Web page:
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By Jeremy Glaser | 03-23-2013 12:30 PM

Top Picks From Morningstar's Strategists

Morningstar investment experts Russ Kinnel, Matt Coffina, Josh Peters, and Sam Lee answer viewer questions about the current market and the best opportunities in stocks, funds, and ETFs today.

The following is a replay from the 2013 Morningstar Individual Investor Conference.

Jeremy Glaser: Hi, I am Morningstar markets editor Jeremy Glaser, and welcome to Top Picks from Morningstar Strategists. We're going to get some great ideas for your portfolio. Just as a reminder, you can ask questions to our strategists in the box to the right of your player.

I'd like to introduce our panelists today. First we have Josh Peters, he is the editor of Morningstar DividendInvestor and also the director of equity income strategies; we have Russ Kinnel, he is our director of mutual fund research and editor of Morningstar FundInvestor; Matt Coffina, editor of Morningstar StockInvestor; and finally Sam Lee, he is editor of Morningstar ETFInvestor. Gentlemen, thanks for joining me today.

So, we've gotten a slew of questions about income, and where you can find income in today's environment. So, I am going to start with you, Josh, obviously, your portfolios are very focused on finding dividend income. What kind of opportunities are you seeing in dividend-paying stocks right now?

Josh Peters: I think the most important thing I want to emphasize right now is quality. We've had a big run-up, a big recovery in the stock markets over the last couple of years, valuations across the board when you are looking kind of on a historic bottom-up type of framework don't really look all that attractive. But I like to go back to what Ben Graham said and many of his pronouncements in editions of The Intelligent Investor. He really warned against the idea that you take second-rate securities to try to juice your return. There is certainly the risk that you could overpay for a high-quality security, but he pointed out the bigger risk is that you buy secondary securities at fair-weather prices, and then you go on to have disappointing results.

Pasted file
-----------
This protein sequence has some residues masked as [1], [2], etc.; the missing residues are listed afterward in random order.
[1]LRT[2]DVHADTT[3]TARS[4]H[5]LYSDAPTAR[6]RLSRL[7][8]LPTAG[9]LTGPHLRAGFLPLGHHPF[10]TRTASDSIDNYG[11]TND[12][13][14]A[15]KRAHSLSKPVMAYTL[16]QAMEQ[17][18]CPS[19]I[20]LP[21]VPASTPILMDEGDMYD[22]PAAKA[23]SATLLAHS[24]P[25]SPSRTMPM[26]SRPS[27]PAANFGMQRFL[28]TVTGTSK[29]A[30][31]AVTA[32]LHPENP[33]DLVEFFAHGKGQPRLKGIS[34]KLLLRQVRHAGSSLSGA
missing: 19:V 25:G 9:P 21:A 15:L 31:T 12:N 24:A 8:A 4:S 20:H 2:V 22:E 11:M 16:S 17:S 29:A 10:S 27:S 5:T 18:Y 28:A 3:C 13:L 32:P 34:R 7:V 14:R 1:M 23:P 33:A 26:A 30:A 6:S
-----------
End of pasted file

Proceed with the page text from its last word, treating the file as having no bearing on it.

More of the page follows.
So, even though there is not whole lot of out-and-out bargains, which is obviously the kind of environment that I would prefer, a name like Philip Morris International in this environment trading a little bit below our fair value estimate, yielding around 4%, a great wide-moat franchiser, I like that name. A couple of names that are still in buy territory for my purposes, Wells Fargo recently raised its dividend for second time this year showing a great commitment to getting that dividend back up and running after having to cut it a few years ago, a great franchise there. General Electric is another name that the dividend is continuing to recover from the crash; it still yields over 3%. There are names out there, but it isn't the kind of environment where you can say "Well, I like energy across the board," or "I don't want to own any utilities stocks." It's really a matter of bottom-up stock-picking and focusing on quality.